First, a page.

CTEL Practice Exam Review

The state of California has been challenged in recent years by a sharp increase in the number of students whose primary language is not English. To ensure that these students are served effectively, the Commission on Teacher Credentialing has established the California Teacher of English Learners (CTEL) examination. This examination assesses one's grasp of the knowledge and skills required to provide basic instruction in the English language. Teachers who pass the CTEL have the authority to provide specific instruction to students. The examination is divided into three subtests: Language and Language Development; Assessment and Instruction; and Culture and Inclusion. The Language and Language Development subtest (also known as CTEL 1) measures the candidate's knowledge of English language structure and the importance of English language skills in general academics.

Free CTEL Practice Test Questions

CTEL 1 is composed of fifty multiple-choice questions and a constructed-response question. The multiple-choice questions on the CTEL examination will have four possible answers. Constructed-response questions will contain a brief prompt, to which the candidate must respond in coherent, logical prose. The Assessment and Instruction subtest (CTEL 2) measures the candidate's knowledge of English language assessment and instruction procedures. To succeed on this subtest, the candidate will have to be familiar with all the common methods of second-language instruction. CTEL 2 is composed of forty multiple-choice questions and two constructed-response questions. The Culture and Inclusion subtest (CTEL 3) measures the candidate's knowledge of various cultures and the relationship between culture and education. CTEL 3 is composed of forty multiple-choice questions and a constructed-response question. The CTEL examination is administered by the Pearson testing agency at locations throughout the state. The entire examination takes about three hours.

CTEL Study Guide

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Free CTEL Practice Test Questions

1. An English Learner has trouble recognizing differences between /l/ and /r/, especially in conversation. This is because

a. These letters are not represented in his first language.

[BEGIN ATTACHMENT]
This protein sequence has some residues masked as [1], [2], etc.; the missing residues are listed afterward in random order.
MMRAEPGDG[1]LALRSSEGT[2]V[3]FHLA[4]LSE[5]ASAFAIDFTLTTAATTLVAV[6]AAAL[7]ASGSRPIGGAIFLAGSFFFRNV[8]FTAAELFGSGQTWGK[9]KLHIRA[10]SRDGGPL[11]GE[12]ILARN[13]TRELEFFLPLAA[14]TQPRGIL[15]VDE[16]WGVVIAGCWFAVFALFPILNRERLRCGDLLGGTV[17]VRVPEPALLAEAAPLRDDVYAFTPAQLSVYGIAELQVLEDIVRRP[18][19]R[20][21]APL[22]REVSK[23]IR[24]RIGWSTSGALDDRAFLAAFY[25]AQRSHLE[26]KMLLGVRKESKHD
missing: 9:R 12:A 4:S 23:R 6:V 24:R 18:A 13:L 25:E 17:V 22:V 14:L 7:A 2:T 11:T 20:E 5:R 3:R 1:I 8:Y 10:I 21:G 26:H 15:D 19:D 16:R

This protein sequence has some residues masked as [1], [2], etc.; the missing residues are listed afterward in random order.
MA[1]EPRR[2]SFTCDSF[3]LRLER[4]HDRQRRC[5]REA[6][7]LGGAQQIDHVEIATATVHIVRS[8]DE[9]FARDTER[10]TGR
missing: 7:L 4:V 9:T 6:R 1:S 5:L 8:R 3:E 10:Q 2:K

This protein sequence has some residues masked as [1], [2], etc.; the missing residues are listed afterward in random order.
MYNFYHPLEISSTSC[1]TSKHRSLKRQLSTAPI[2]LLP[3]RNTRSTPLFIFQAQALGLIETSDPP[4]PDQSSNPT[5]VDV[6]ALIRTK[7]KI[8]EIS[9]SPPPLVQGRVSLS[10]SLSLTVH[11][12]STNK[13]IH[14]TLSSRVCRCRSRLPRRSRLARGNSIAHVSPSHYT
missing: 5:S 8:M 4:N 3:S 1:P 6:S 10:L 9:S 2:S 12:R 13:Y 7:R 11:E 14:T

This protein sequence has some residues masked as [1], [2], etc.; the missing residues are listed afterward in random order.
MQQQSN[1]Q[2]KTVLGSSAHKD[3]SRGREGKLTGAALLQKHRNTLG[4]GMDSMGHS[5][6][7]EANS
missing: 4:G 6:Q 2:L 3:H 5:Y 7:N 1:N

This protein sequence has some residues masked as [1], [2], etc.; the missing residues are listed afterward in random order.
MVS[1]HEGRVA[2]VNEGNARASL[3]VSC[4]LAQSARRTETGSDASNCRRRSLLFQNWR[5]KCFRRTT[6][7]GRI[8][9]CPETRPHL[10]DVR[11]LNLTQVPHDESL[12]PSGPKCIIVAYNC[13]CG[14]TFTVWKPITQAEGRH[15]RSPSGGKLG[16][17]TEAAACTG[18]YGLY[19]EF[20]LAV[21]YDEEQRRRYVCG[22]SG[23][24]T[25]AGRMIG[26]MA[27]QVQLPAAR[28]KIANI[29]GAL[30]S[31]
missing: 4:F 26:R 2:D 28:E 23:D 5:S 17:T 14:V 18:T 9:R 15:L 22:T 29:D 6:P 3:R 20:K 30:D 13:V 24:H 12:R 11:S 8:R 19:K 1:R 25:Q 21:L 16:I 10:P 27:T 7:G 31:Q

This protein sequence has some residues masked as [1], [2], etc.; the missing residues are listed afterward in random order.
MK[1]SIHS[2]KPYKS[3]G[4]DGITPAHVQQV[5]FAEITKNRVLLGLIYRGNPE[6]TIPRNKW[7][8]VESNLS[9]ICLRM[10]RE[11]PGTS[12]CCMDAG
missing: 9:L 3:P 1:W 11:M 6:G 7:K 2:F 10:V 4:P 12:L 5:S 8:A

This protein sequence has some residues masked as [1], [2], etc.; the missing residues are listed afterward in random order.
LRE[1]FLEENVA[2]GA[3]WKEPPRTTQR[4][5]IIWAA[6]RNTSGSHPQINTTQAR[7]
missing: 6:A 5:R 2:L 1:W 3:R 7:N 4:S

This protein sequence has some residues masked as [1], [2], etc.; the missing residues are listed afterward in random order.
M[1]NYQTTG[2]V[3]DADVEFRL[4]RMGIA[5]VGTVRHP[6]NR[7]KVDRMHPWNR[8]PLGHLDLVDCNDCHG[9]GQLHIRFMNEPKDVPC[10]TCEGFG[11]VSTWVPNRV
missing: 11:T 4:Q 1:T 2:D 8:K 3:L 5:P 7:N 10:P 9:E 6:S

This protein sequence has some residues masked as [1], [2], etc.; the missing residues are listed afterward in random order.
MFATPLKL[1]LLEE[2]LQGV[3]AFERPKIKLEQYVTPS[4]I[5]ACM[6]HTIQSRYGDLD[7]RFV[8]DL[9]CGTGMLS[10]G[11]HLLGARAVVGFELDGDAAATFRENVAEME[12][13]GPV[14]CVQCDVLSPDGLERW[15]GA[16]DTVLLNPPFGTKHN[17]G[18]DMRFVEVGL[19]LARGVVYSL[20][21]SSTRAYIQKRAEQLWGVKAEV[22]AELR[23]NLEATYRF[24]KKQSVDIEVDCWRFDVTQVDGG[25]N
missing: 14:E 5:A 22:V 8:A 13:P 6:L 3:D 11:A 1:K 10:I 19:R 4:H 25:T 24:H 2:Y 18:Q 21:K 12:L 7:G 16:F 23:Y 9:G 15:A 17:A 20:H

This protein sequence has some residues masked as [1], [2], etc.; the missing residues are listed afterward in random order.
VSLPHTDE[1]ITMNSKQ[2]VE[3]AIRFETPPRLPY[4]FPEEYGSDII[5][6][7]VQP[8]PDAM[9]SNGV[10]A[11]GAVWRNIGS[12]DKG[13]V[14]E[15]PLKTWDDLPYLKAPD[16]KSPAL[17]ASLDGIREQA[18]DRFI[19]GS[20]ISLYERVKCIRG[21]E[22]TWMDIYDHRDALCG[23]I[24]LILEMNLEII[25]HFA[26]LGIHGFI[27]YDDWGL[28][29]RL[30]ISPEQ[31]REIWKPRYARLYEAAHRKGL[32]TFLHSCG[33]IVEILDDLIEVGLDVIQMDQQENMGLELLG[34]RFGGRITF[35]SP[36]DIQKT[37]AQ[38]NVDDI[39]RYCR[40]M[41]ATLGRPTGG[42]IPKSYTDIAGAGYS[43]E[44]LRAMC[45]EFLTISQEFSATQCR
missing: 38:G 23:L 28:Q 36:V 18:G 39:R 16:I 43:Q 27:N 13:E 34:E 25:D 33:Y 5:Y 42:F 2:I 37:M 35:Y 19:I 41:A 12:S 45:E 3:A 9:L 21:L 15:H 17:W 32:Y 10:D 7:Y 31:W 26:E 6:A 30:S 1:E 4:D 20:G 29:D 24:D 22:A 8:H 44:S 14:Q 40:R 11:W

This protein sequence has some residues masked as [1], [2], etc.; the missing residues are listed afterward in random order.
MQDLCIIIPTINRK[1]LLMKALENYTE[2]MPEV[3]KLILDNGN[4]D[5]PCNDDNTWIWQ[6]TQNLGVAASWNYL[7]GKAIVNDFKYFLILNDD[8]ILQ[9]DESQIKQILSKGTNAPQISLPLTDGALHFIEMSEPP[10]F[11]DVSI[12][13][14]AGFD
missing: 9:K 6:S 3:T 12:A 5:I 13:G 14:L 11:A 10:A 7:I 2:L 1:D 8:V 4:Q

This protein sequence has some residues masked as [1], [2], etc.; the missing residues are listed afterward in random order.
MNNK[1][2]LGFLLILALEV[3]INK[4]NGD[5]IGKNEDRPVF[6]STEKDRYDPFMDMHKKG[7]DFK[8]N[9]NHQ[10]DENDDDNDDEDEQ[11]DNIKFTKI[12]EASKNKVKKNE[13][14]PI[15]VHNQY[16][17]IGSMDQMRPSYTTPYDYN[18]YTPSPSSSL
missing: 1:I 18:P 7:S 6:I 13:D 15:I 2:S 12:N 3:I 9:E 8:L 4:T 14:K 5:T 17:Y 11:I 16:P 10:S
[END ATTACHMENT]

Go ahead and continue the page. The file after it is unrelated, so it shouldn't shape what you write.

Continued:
b. These sounds are not distinct phonemes in his first language.
c. He may have a speech impediment, a hearing disability, or both.
d. His first language alphabet isn't Roman based.

2. Leaving a home country because it is torn by war is an example of a _________ factor. Leaving a home country because another country offers superior educational opportunities is an example of a ________________ factor.

a. Push; pull.
b. Expulsion; attraction
c. Divisional; unifying
d. All the above; these terms are interchangeable.

3. One hypothesis of language acquisition theory is that:

a. The driving force in language acquisition is the need to communicate emotion
b. All humans are born with a supralinguistic understanding that encompasses all possible languages; language acquisition results when linguistic elements not part of a particular language are suppressed.
c. Language learning is formal, and language acquisition is unconscious.
d. Language is acquired slowly and gains complexity as a speaker's needs evolve.

4. Cognates can be useful to English Learners because of:

a. Positive transfer from the primary language to English.
b. Neutral transfer from the primary language to English.
c. Negative transfer from the primary language to English.
d. The opportunity to learn independent but interrelated concepts.

5. Cultural_____________ is evidenced when a minority culture maintains its own differences while participating fully in the dominant culture. The position of cultural _________ is that a value, ethical or moral belief is not inherently right or wrong. The position of cultural_________________ is that a value, ethical or moral belief is inherently right or wrong.

a. Independence; pluralism; ultimatism
b. Pluralism; relativism; ethnocentrism
c. Dialecticalism; universalism; absolutism
d. Determinism; universalism; absolutism.

6. An English Learner whose parents have developed vocabularies and relatively high fluency are concerned because their child understands English, but doesn't enunciate well. The teacher has assessed her phonemic understanding and use, and found no issues. The problem is most likely:

a. She needs more speaking practice with other students.
b. The teacher has assessed phonemic use as individual units and not in the context of words. Sounds could become distorted when the student joins them into words.
c. Intonation. She may be organizing words in rhythmic patterns that aren't familiar to English speakers.
d. A physical reason that should be diagnosed by a speech therapist.

7. Jasmine's older brother is curious. In the previous statement, the underlined words are:

a. A predicate adjective
b. A predicate nominative
c. A predictive phrase
d. The object of a preposition

8. Why might English Learners be confused by compound words, when they understand the meanings of the individual words?